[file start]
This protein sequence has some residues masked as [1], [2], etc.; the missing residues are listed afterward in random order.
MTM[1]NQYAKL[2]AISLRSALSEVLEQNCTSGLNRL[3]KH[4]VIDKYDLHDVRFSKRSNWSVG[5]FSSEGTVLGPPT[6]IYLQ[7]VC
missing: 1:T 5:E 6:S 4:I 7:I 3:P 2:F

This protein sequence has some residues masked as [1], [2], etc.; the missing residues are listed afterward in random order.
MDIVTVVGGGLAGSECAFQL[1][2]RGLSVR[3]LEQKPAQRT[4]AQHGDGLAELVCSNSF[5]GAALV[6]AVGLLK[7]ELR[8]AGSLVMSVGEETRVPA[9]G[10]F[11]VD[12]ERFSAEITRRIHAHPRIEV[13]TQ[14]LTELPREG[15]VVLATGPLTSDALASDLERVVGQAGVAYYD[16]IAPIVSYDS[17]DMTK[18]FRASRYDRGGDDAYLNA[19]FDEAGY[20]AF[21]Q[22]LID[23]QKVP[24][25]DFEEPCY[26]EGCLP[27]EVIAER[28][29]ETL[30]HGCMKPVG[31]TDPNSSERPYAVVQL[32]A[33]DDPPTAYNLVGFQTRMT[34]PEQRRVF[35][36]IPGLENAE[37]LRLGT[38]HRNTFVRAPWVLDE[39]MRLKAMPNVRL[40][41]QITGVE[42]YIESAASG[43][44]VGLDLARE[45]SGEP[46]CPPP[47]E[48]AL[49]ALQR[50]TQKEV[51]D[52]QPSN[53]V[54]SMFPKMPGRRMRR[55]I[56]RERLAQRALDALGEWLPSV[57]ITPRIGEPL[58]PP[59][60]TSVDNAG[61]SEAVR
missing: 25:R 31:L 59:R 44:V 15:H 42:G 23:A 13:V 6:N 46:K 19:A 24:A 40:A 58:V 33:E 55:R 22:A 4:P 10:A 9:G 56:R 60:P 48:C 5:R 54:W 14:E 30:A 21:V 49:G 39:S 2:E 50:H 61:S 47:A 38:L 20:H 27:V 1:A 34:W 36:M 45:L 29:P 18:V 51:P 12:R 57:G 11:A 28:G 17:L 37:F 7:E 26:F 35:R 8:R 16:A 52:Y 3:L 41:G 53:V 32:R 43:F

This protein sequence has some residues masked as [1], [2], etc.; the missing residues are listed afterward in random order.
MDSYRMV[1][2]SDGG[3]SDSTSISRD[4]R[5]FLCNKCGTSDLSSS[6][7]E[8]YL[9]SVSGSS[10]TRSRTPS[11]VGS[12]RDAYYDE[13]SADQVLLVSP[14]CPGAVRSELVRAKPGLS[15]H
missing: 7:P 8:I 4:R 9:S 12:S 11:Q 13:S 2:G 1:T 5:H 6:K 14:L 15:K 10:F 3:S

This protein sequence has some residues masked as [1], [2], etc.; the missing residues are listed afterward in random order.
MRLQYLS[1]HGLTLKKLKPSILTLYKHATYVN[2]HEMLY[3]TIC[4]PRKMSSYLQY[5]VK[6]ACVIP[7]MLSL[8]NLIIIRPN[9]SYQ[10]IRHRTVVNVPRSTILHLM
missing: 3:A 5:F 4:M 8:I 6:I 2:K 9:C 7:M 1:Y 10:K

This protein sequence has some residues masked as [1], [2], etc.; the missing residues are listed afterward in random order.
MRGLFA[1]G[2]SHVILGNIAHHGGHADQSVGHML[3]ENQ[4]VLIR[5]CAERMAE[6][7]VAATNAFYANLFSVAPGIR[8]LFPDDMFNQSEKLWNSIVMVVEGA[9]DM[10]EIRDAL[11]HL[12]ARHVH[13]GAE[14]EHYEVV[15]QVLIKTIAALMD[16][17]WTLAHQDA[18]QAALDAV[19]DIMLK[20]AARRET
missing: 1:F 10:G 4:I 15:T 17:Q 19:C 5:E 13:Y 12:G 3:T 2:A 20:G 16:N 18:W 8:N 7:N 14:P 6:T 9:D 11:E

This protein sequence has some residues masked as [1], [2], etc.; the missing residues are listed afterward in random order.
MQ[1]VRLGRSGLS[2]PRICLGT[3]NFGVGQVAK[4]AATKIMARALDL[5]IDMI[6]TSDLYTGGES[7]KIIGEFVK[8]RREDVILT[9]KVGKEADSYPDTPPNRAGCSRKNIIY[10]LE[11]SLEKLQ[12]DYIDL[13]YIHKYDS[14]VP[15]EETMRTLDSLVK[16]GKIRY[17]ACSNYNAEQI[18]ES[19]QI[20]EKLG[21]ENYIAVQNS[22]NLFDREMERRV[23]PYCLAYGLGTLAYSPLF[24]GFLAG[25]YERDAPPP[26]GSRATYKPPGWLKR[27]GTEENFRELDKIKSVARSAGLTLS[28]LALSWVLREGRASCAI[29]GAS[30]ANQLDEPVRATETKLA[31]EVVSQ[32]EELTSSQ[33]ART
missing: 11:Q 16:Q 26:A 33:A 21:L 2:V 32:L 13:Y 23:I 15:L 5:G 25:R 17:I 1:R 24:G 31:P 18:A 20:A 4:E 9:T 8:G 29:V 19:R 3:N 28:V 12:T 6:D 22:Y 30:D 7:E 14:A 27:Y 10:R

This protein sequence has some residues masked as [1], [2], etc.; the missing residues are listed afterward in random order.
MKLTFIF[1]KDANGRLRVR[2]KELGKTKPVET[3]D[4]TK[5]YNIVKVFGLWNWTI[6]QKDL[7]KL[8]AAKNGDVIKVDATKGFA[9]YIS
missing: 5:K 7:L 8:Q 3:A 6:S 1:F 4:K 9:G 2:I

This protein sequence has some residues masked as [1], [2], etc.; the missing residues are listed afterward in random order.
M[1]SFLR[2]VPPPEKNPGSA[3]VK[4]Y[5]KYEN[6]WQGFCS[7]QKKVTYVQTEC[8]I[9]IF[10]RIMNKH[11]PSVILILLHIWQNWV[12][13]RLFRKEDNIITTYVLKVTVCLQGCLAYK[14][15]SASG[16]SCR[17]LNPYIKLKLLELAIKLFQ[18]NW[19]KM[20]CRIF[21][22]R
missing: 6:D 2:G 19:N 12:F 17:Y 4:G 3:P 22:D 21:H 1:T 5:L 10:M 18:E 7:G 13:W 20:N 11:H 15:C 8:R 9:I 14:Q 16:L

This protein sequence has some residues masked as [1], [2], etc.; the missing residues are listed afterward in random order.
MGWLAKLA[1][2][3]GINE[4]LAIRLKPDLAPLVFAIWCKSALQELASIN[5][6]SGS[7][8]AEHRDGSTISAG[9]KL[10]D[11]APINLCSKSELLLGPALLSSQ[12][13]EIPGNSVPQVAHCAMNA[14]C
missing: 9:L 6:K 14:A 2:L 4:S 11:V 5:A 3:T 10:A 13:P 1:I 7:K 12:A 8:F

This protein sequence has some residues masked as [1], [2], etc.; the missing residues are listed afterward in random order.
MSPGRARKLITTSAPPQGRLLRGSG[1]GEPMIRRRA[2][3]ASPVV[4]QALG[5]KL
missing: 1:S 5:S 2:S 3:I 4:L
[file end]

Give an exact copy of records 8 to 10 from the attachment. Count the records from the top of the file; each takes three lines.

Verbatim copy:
This protein sequence has some residues masked as [1], [2], etc.; the missing residues are listed afterward in random order.
M[1]SFLR[2]VPPPEKNPGSA[3]VK[4]Y[5]KYEN[6]WQGFCS[7]QKKVTYVQTEC[8]I[9]IF[10]RIMNKH[11]PSVILILLHIWQNWV[12][13]RLFRKEDNIITTYVLKVTVCLQGCLAYK[14][15]SASG[16]SCR[17]LNPYIKLKLLELAIKLFQ[18]NW[19]KM[20]CRIF[21][22]R
missing: 6:D 2:G 19:N 12:F 17:Y 4:G 3:P 22:D 21:H 1:T 5:L 10:M 18:E 7:G 13:W 20:N 11:H 15:C 8:R 9:I 14:Q 16:L

This protein sequence has some residues masked as [1], [2], etc.; the missing residues are listed afterward in random order.
MGWLAKLA[1][2][3]GINE[4]LAIRLKPDLAPLVFAIWCKSALQELASIN[5][6]SGS[7][8]AEHRDGSTISAG[9]KL[10]D[11]APINLCSKSELLLGPALLSSQ[12][13]EIPGNSVPQVAHCAMNA[14]C
missing: 9:L 6:K 14:A 2:L 4:S 11:V 5:A 3:T 10:A 13:P 1:I 7:K 12:A 8:F

This protein sequence has some residues masked as [1], [2], etc.; the missing residues are listed afterward in random order.
MSPGRARKLITTSAPPQGRLLRGSG[1]GEPMIRRRA[2][3]ASPVV[4]QALG[5]KL
missing: 1:S 5:S 2:S 3:I 4:L